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Ntional Day of Prayer

What is your opinion? Should it be held? How? On what scale?

 
BeaMoore

Asked by BeaMoore at 11:00 PM on May. 4, 2009 in Religion & Beliefs

Level 17 (3,412 Credits)
This question is closed.
Answers (27)
  • "Congress shall make no law respecting an establishment of religion, or prohibiting the free exercise thereof; or abridging the freedom of speech, or of the press; or the right of the people peaceably to assemble, and to petition the Government for a redress of grievances."
    The president signing a proclamation doesn't really fall under this. But but I do not think that he has any place promoting pray as the figure head of our government. I have no problem with pray in public or private as long as no one is being forced to do it, but I don't think it is appropriate for him to sign any thing promoting a day of pray. Do we also get a day of ritual, or a day meditation, no that would offend the Christians. So why should I not be offend about a national day of pray.
    fireball1978

    Answer by fireball1978 at 8:14 AM on May. 5, 2009

  • I think it is so needed for individuals and our country. It should happen more than once a year. I'm looking now for a prayer circle to join in. I don't know wny but I just need to pray intensely.
    Anonymous

    Answer by Anonymous at 11:03 PM on May. 4, 2009

  • Quote from American Atheist website:
    "OBAMA PRAISED FOR DOWNPLAY OF PRAYER DAY: ATHEISTS STILL URGE GOVERNMENT
    TO NOT PROMOTE FAITH
    Amidst reports that the White House will not hold a special ceremony
    when President Obama declares the National Day of Prayer on Wednesday, an Atheist public policy group is still calling the holiday an unconstitutional promotion of religion.
    Under the Bush administration, there were lavish, official ceremonies to
    mark the presidential endorsement of NDOP. News stories, however, show
    that this year, President Obama may not host such an event even though
    he is expected to sign the Proclamation.
    Dr. Ed Buckner, President of American Atheists, charged that National
    Day of Prayer is an unconstitutional endorsement of religion, and
    increasingly divisive in a pluralistic, free society.
    "No government -- federal, state or local -- has any business
    encouraging Americans to pray, or tell
    BeaMoore

    Answer by BeaMoore at 11:07 PM on May. 4, 2009

  • cont. quote:or telling them when and how to exercise
    religious beliefs," said Buckner. "Doing so immediately excludes and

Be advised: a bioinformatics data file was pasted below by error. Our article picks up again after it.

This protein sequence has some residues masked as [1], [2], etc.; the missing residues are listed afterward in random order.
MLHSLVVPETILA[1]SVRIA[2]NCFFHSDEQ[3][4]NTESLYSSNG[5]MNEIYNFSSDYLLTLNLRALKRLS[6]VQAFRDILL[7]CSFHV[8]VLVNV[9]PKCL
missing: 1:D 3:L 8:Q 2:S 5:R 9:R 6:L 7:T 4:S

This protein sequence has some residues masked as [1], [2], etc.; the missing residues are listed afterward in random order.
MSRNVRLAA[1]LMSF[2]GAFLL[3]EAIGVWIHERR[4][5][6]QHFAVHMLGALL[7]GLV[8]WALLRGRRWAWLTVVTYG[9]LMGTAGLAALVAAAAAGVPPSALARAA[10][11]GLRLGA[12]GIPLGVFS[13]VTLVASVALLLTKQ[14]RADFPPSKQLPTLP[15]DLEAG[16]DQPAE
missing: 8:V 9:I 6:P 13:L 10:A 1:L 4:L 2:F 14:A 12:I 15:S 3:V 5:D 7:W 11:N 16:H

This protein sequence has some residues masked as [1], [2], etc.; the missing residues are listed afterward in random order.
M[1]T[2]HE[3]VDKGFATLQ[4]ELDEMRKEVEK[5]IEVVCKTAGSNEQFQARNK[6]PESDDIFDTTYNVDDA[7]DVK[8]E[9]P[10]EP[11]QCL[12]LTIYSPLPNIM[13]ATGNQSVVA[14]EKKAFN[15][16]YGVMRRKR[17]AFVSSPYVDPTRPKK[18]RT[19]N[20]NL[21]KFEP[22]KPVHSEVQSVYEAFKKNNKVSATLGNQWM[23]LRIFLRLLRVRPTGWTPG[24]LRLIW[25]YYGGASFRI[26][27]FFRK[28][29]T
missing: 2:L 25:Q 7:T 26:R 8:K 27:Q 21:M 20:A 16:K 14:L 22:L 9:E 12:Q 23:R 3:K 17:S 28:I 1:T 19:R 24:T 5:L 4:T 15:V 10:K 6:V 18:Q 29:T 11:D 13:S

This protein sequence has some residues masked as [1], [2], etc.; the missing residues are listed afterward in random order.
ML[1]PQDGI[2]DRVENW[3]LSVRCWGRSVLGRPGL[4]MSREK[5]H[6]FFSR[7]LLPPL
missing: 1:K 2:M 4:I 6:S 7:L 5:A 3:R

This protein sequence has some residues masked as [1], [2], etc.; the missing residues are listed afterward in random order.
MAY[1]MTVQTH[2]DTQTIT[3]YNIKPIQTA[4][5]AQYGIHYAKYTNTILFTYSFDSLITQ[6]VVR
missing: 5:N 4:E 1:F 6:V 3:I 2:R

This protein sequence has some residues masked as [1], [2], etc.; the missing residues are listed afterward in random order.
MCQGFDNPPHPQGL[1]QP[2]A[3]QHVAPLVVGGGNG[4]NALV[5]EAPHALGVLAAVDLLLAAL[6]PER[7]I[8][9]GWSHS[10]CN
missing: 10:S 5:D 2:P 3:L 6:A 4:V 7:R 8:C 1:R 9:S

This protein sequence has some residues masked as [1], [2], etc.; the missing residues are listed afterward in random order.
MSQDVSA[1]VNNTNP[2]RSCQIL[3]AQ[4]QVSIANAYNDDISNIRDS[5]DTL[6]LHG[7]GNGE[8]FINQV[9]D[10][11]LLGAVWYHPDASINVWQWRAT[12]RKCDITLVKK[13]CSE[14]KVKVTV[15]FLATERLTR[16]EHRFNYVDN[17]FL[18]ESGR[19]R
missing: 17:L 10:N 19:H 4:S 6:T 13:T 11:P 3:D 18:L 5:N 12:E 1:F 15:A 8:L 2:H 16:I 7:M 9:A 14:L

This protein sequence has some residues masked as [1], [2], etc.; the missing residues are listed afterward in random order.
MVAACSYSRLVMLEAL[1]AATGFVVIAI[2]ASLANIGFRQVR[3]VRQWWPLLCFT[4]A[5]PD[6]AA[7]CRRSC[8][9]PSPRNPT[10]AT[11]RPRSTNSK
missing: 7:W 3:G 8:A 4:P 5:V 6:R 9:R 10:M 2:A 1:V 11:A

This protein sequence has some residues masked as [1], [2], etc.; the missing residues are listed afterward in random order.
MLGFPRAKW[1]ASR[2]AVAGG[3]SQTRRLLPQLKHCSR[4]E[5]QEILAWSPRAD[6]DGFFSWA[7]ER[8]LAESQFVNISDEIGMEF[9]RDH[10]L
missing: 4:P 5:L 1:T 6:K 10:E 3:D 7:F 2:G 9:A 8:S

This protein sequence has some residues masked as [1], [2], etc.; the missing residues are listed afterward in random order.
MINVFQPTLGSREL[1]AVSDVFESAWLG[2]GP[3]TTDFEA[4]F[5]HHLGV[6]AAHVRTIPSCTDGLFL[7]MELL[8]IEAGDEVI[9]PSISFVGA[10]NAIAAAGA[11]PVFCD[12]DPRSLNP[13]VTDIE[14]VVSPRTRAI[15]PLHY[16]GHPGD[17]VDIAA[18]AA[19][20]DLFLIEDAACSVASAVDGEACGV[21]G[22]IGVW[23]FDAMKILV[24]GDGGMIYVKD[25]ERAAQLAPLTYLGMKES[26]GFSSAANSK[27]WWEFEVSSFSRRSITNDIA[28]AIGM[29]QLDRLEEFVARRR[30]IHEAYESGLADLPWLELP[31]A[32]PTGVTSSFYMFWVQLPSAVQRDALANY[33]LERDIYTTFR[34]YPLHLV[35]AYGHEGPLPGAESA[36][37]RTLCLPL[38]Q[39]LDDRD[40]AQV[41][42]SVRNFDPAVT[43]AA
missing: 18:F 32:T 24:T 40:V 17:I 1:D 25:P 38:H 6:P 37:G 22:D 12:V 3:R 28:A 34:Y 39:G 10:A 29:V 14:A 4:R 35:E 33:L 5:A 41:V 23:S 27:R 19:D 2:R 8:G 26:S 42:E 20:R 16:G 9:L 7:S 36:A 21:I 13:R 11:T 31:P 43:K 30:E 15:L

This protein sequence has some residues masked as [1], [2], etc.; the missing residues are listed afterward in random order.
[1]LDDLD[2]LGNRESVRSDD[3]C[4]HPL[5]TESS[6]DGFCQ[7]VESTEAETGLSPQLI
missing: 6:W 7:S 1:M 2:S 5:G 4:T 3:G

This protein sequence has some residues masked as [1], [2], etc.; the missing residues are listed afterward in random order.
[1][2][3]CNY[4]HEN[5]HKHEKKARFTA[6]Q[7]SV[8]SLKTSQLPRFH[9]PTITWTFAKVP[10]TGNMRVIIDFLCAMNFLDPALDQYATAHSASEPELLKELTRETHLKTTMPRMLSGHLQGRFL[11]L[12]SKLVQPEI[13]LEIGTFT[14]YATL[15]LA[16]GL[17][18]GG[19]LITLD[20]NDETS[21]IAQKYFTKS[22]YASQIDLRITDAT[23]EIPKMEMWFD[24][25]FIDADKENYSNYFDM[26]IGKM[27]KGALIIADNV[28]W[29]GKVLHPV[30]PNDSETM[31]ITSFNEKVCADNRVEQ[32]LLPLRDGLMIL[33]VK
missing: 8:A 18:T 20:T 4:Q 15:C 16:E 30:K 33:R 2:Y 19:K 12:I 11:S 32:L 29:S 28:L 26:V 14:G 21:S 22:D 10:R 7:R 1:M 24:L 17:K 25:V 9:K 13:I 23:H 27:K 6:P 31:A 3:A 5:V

marginalizes an estimated 15% of our population who 'have no religion.'
    That's nearly 45 million Americans, most of whom are patriotic,
    hard-working Americans."
    Dave Silverman, Communications Director for American Atheists, said that
    Mr. Obama would be right to not place too much emphasis on the
    Proclamation signing.
    "President Obama regularly acknowledges that Atheists and other
    nonbelievers are part of our American social landscape, and we thank him
    for that. We think it is appropriate that he spend his time dealing with
    complex economic, military and other political problems instead of
    volunteering as window dressing for the religious right which is behind
    the National Day of Prayer."

    Mr. Silverman added that NDOP is a "wedge issue" and is inappropriate in
    a free soci
    BeaMoore

    Answer by BeaMoore at 11:10 PM on May. 4, 2009

  • cont. quote: The decision to pray, or not pray, is best left to individuals.
    Government needs to get on with creating jobs, dealing with the budget
    deficit and other real problems and stop acting as a cheerleader for
    religious groups."


    AMERICAN ATHEISTS is a nationwide movement that defends civil rights for
    Atheists; works for the total separation of church and state; and
    addresses issues of First Amendment public policy
    BeaMoore

    Answer by BeaMoore at 11:10 PM on May. 4, 2009

  • oh the govt makes me sick.....

    It should be allowed like everything else!
    Shaneagle777

    Answer by Shaneagle777 at 11:11 PM on May. 4, 2009

  • To the OP are you actually asking a question or just preaching?
    teamquinn

    Answer by teamquinn at 11:15 PM on May. 4, 2009

  • I don't see the problem with it. The people that want to pray will, and those who don't want to pray won't.
    deedee3849

    Answer by deedee3849 at 11:25 PM on May. 4, 2009

  • i dont think the government should promote it. but if Obama or some other government official wants to partake in the day's activities i think thats fine. and the pres signs a ton of stuff all the time, how would this be forcing Athiests to do or acknowledge God in any way?

    i dont see why its any business of anyones if a buncha ppl want to get together on one day to pray. as long as they arent hurting anyone, how is it hurting Athiests for them to do this?
    okmanders

    Answer by okmanders at 11:28 PM on May. 4, 2009

  • I am just asking for opinions.
    BeaMoore

    Answer by BeaMoore at 11:30 PM on May. 4, 2009

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